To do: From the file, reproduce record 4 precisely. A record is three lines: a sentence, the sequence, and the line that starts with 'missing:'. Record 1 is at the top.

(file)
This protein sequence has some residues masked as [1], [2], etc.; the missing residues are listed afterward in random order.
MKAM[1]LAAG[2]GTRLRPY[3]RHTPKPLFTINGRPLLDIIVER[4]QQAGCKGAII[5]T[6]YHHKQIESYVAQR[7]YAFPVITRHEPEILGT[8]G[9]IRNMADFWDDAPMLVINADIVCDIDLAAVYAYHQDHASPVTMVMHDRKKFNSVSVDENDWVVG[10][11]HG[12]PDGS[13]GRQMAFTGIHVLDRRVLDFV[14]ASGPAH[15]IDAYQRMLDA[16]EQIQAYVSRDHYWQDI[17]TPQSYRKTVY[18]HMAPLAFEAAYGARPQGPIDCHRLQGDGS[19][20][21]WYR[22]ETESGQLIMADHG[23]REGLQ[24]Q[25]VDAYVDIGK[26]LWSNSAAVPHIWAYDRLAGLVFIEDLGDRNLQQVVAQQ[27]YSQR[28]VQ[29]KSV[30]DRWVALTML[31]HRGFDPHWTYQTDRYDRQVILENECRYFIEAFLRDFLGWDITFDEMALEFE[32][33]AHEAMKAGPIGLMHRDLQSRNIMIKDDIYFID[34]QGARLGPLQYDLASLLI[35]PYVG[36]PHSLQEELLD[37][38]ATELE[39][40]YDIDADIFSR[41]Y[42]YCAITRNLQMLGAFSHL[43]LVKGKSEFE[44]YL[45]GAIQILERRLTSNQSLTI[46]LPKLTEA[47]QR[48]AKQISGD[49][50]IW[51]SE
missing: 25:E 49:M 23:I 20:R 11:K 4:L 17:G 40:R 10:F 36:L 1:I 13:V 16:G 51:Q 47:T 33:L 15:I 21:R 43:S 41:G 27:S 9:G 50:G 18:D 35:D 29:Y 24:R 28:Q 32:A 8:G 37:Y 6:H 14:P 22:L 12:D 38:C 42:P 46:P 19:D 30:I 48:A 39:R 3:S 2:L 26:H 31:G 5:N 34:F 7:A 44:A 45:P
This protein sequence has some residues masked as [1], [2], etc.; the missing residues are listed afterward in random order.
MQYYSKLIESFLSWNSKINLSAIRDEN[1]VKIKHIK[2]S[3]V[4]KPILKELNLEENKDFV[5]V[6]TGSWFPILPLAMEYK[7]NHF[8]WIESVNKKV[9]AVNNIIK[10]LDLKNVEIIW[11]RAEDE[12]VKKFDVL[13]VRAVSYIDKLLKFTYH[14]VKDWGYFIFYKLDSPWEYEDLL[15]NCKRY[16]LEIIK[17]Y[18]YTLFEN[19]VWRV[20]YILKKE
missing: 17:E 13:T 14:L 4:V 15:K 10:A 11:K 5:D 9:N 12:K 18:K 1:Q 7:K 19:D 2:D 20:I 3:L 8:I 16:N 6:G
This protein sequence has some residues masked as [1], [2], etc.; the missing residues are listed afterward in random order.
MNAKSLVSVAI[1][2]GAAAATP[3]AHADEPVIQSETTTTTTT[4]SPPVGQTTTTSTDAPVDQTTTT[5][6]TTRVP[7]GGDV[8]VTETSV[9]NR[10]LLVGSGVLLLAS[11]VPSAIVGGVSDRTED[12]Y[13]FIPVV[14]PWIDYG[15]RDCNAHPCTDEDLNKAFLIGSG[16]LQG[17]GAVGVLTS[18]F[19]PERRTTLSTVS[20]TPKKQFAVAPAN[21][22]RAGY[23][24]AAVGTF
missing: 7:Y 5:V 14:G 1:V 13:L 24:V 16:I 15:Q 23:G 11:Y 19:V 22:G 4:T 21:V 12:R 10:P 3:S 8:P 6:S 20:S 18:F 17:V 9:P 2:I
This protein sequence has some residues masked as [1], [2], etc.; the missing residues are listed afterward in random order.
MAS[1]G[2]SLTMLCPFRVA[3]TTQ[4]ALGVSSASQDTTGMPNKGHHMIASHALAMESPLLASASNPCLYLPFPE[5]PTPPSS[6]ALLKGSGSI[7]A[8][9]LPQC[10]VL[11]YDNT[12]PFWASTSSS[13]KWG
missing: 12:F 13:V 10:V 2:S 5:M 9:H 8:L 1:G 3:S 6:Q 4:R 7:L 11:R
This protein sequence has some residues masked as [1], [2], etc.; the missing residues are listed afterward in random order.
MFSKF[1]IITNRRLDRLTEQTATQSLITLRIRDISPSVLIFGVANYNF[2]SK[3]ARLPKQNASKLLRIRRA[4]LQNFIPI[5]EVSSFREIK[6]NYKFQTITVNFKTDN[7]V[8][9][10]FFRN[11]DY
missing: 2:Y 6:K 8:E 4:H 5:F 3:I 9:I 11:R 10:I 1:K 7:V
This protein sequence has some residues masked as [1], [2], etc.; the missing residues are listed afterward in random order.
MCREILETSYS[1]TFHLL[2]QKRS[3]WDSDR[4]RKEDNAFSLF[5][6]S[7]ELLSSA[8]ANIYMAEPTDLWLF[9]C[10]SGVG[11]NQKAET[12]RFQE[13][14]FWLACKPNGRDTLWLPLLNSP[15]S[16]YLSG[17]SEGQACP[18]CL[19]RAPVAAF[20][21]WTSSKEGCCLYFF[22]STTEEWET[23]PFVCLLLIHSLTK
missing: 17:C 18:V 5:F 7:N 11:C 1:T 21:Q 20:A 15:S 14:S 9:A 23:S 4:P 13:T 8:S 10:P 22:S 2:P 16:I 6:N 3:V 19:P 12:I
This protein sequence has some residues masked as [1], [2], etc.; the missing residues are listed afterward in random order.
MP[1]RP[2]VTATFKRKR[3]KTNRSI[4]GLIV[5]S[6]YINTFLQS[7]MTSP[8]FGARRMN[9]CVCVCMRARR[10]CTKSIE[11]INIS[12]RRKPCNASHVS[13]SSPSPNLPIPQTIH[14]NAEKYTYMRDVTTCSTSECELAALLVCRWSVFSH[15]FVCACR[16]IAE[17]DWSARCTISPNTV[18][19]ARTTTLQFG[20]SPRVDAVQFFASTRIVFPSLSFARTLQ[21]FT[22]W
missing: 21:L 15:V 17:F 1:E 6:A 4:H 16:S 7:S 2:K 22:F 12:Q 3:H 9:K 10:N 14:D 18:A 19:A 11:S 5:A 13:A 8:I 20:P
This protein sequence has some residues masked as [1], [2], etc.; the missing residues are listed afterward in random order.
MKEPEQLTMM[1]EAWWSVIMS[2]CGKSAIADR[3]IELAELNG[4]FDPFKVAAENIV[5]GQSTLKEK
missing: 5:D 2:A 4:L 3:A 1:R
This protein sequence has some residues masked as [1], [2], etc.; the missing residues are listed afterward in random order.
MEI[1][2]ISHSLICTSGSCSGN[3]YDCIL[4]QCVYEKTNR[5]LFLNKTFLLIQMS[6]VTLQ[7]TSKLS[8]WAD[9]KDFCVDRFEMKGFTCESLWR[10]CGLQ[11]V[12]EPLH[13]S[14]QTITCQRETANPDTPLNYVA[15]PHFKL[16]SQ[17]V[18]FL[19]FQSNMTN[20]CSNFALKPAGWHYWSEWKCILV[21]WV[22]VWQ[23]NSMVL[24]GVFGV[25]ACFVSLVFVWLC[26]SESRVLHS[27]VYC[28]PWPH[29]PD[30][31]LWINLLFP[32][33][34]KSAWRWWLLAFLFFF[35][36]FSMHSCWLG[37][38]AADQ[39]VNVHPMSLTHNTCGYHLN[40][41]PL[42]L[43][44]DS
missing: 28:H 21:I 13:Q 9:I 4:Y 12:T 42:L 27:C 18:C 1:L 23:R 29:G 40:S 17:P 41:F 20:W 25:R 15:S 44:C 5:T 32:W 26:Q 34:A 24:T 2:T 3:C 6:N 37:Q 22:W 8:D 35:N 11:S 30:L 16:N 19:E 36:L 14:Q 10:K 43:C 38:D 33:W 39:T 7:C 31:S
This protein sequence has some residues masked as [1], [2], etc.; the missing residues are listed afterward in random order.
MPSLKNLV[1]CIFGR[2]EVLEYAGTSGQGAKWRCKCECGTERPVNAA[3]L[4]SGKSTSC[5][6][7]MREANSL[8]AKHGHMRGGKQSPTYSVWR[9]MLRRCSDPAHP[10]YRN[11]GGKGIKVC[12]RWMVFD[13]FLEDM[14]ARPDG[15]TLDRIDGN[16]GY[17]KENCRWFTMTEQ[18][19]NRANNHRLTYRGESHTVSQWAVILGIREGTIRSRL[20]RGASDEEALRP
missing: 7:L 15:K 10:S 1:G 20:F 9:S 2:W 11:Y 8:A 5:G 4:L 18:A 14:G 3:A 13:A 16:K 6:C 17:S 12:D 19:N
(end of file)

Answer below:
This protein sequence has some residues masked as [1], [2], etc.; the missing residues are listed afterward in random order.
MAS[1]G[2]SLTMLCPFRVA[3]TTQ[4]ALGVSSASQDTTGMPNKGHHMIASHALAMESPLLASASNPCLYLPFPE[5]PTPPSS[6]ALLKGSGSI[7]A[8][9]LPQC[10]VL[11]YDNT[12]PFWASTSSS[13]KWG
missing: 12:F 13:V 10:V 2:S 5:M 9:H 8:L 1:G 3:S 6:Q 4:R 7:L 11:R